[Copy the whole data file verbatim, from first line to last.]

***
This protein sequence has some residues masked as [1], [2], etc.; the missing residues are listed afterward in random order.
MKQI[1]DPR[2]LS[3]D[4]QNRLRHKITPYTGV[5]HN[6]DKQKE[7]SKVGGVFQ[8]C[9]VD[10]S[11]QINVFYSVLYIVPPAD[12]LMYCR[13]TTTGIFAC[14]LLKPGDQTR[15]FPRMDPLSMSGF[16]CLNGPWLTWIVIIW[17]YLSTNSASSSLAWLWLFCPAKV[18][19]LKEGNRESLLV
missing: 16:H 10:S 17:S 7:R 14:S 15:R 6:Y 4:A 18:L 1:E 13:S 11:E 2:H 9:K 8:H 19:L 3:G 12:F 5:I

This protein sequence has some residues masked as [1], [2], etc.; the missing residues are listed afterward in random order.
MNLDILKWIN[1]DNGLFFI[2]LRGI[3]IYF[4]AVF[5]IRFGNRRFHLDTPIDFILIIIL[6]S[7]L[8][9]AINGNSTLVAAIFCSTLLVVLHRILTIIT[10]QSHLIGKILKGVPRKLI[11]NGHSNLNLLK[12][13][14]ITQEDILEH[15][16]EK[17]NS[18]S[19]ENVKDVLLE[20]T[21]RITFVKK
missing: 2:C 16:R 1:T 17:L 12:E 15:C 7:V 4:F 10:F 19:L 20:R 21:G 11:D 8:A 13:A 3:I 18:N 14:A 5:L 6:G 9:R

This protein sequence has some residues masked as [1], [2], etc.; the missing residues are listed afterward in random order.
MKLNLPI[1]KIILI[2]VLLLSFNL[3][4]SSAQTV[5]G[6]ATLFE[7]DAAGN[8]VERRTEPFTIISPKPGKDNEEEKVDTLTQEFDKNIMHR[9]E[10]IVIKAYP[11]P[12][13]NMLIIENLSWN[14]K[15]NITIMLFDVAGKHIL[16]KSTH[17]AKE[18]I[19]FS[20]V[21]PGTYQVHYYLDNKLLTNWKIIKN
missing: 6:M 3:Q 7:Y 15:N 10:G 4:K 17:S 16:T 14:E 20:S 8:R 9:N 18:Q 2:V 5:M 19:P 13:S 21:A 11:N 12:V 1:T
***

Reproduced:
This protein sequence has some residues masked as [1], [2], etc.; the missing residues are listed afterward in random order.
MKQI[1]DPR[2]LS[3]D[4]QNRLRHKITPYTGV[5]HN[6]DKQKE[7]SKVGGVFQ[8]C[9]VD[10]S[11]QINVFYSVLYIVPPAD[12]LMYCR[13]TTTGIFAC[14]LLKPGDQTR[15]FPRMDPLSMSGF[16]CLNGPWLTWIVIIW[17]YLSTNSASSSLAWLWLFCPAKV[18][19]LKEGNRESLLV
missing: 16:H 10:S 17:S 7:R 14:S 15:R 6:Y 4:A 18:L 1:E 13:S 11:E 2:H 9:K 8:H 19:L 3:G 12:F 5:I

This protein sequence has some residues masked as [1], [2], etc.; the missing residues are listed afterward in random order.
MNLDILKWIN[1]DNGLFFI[2]LRGI[3]IYF[4]AVF[5]IRFGNRRFHLDTPIDFILIIIL[6]S[7]L[8][9]AINGNSTLVAAIFCSTLLVVLHRILTIIT[10]QSHLIGKILKGVPRKLI[11]NGHSNLNLLK[12][13][14]ITQEDILEH[15][16]EK[17]NS[18]S[19]ENVKDVLLE[20]T[21]RITFVKK
missing: 2:C 16:R 1:T 17:L 12:E 15:C 7:V 4:F 10:F 19:L 20:R 21:G 11:D 8:A 13:A 3:I 18:N 14:A 5:L 6:G 9:R

This protein sequence has some residues masked as [1], [2], etc.; the missing residues are listed afterward in random order.
MKLNLPI[1]KIILI[2]VLLLSFNL[3][4]SSAQTV[5]G[6]ATLFE[7]DAAGN[8]VERRTEPFTIISPKPGKDNEEEKVDTLTQEFDKNIMHR[9]E[10]IVIKAYP[11]P[12][13]NMLIIENLSWN[14]K[15]NITIMLFDVAGKHIL[16]KSTH[17]AKE[18]I[19]FS[20]V[21]PGTYQVHYYLDNKLLTNWKIIKN
missing: 6:M 3:Q 7:Y 15:N 10:G 4:K 17:S 16:T 14:E 20:S 8:R 9:N 18:Q 2:V 5:M 19:P 13:S 21:A 11:N 12:V 1:T